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Intuit CEO: Old-school accountants will be ‘struggling in 5 years’ because of A.I.

·Chief Tech Correspondent
Intuit CEO Brad Smith at the fourth-annual QuickBooks Connect conference in San Jose, Calif. Source: Adm Golub/AP Images for Intuit QuickBooks
Intuit CEO Brad Smith at the fourth-annual QuickBooks Connect conference in San Jose, Calif. Source: Adm Golub/AP Images for Intuit QuickBooks

Intuit CEO Brad Smith is bullish on the benefits artificial intelligence, machine learning and automation can bring to society, but he also has words of warning to those accountants who don’t adapt to the times.

“Anyone who wants to stay in the business of, ‘Send me your shoebox, and I’ll type it in, and I’ll charge you by the hour,’ I think those will be the ones who will be struggling in 5 years,” Smith told Yahoo Finance this week at the company’s fourth-annual QuickBooks Connect conference, held in San Jose, California.

But despite those choice words, it’s not all doom-and-gloom for people who work in personal finance. In fact, Smith is positive that many more people will benefit from technological advancements than suffer.

A new chatbot powered by AI

At QuickBooks Connect on Friday, Intuit (INTU) announced QuickBooks Assistant, a new chatbot powered by artificial intelligence and machine learning that self-employed individuals and small businesses can interact with via voice or typed-out commands to more easily manage their finances. For now, users can ask up to 50 questions including how much money they’ve made, how much they’ll owe in taxes and which kinds of sales are most profitable.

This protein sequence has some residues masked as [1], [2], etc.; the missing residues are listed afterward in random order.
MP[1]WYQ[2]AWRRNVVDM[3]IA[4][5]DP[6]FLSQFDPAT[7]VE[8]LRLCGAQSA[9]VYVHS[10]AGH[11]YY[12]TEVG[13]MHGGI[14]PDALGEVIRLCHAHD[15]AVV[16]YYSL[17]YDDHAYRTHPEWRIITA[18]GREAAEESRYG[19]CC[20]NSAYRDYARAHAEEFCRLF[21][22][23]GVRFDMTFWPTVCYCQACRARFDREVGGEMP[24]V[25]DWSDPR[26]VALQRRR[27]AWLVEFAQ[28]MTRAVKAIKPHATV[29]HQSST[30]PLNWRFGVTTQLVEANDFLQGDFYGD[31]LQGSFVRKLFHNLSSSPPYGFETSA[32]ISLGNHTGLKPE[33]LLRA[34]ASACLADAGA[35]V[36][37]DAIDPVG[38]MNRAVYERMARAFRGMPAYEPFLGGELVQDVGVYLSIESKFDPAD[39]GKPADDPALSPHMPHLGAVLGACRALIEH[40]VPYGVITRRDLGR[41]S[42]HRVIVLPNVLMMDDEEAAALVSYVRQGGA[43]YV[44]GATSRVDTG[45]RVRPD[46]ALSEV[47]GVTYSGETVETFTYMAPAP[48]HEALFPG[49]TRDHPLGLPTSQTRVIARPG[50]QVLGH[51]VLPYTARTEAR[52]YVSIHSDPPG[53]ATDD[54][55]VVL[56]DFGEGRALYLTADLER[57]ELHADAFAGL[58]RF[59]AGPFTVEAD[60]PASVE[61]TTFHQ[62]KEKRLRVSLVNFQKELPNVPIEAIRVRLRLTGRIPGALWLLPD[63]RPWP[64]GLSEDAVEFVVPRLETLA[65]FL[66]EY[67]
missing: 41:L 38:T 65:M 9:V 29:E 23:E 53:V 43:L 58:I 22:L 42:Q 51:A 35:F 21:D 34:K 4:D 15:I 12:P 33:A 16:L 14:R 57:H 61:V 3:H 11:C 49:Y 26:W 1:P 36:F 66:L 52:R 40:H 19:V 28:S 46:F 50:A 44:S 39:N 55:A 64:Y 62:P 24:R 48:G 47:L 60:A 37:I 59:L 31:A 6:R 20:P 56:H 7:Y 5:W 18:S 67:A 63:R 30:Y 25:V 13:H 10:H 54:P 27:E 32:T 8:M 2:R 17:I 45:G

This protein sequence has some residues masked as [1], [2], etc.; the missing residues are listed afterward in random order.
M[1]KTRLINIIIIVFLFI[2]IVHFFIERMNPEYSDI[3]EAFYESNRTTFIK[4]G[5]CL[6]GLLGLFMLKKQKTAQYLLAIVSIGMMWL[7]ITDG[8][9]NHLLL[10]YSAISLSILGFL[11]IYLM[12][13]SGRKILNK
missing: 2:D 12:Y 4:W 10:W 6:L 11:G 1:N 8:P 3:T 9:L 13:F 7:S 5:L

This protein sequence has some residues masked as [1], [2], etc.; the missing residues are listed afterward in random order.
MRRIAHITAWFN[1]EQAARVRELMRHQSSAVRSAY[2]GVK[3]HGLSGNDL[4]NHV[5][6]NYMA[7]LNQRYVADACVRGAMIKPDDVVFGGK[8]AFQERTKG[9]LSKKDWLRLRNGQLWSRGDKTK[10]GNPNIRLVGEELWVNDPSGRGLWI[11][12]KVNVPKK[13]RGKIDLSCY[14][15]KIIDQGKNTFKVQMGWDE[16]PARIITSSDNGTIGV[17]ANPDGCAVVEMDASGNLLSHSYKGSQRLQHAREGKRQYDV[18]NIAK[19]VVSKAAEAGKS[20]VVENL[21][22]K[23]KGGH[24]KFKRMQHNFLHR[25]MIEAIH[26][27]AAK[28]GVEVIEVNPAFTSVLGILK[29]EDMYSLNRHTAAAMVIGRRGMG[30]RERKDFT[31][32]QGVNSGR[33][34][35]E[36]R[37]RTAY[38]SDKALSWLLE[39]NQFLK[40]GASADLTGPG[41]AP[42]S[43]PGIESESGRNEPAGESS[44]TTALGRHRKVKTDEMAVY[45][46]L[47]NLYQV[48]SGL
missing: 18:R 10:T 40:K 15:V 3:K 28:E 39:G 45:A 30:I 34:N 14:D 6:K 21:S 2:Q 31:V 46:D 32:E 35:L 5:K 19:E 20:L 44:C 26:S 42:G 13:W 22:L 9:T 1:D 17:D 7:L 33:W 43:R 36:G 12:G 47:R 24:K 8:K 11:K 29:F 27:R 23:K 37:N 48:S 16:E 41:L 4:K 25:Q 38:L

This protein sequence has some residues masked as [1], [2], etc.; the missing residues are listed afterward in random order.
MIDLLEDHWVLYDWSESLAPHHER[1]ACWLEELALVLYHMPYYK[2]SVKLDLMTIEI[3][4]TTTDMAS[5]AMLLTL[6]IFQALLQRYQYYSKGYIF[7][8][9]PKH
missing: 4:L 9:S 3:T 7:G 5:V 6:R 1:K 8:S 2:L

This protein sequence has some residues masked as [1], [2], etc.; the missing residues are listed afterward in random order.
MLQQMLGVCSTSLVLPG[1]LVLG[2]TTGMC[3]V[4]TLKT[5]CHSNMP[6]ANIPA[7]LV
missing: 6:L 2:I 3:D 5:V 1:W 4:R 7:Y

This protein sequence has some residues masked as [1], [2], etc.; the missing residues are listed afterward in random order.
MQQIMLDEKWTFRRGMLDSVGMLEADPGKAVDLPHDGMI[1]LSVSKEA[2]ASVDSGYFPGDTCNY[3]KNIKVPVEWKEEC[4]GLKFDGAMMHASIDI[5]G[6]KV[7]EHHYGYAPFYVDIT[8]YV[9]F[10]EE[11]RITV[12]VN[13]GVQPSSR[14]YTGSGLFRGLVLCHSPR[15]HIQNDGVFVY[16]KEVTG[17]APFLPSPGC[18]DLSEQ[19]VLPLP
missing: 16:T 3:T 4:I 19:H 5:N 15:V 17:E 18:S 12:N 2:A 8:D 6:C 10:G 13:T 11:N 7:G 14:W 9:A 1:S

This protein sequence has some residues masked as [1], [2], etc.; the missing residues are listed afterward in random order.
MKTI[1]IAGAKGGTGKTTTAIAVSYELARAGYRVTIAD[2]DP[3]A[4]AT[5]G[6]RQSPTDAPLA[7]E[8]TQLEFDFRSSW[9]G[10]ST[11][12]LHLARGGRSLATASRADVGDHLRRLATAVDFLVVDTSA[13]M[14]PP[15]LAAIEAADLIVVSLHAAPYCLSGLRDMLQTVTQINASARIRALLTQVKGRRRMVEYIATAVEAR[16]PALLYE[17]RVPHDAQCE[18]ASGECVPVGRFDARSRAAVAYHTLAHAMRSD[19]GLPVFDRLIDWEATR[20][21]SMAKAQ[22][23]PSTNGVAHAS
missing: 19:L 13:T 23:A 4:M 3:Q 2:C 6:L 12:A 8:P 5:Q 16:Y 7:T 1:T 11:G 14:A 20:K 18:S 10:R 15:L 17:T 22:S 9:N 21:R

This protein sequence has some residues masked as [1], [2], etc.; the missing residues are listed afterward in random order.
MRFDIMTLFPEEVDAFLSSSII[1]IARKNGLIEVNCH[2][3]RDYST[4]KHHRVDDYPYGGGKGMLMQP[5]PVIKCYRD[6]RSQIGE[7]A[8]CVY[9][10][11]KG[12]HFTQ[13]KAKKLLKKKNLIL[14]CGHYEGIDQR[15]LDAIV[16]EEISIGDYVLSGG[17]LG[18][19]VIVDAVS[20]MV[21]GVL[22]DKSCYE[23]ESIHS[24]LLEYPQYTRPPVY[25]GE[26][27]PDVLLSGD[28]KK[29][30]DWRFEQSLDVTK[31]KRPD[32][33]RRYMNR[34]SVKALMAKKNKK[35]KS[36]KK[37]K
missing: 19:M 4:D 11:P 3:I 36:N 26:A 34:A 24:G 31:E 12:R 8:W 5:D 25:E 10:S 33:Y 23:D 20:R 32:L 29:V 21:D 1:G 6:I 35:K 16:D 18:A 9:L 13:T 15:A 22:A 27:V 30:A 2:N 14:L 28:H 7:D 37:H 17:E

While QuickBooks Assistant is limited in its scope right now, and then also limited to a certain demographic, Smith envisions a day in the near-future when QuickBooks Assistant is available to work with just about any taxpayer. Eventually, he would like to reach a point where the technology — and Intuit’s products, naturally — are advanced enough so that people don’t have to deal with many hassles around managing their finances.

“We imagine a day where your accounting is done, your taxes are done, and your payroll is done, and you don’t touch a keyboard,” Smith adds. “So you simply say, ‘Who owes me money?’ ‘Send a reminder.’ ‘What bills have come in? Pay them.’ ‘What money has come in? Put that in this account.’ You’re simply having a conversation either with the dashboard in your truck, if you’re out mowing lawns or painting houses with the connected vehicles that are happening.”

While that kind of idyllic future sounds lovely to think about, the reality is that getting there will mean a lot of change, frustration and heartache because of jobs lost. Forrester Research estimates that 7% of all U.S. jobs will be replaced with A.I by 2025. Smith acknowledges that will most certainly happen and that traditionalists — like those old school shoebox-rummaging accountants — who don’t keep up, could get left behind.

A changing role for accountants

But there’s also the real possibility for job creation: new roles even the best technologists and futurists might not fully anticipate. To that end, Forrester Research also predicts the equivalent of 9% of jobs will be created by 2025, as well.

“You know, if a small business works with an accountant, their odds of success go up 89%,” Smith contends, thanks to a savvy accountant’s judgment, intuition and ability to recognize trends and patterns. “So if get the accountants to step away from keying data in — is the way they define it themselves — and instead let the machine do that, and get the accountant into the advisory role, of hey, based on what I see, here’s what I think you ought to do. Then, I think you have a category that’s reimagined itself and hasn’t been displaced.”

JP Mangalindan is the Chief Tech Correspondent for Yahoo Finance covering the intersection of tech and business. Email story tips and musings to jpm@oath.com. Follow him on Twitter or Facebook.

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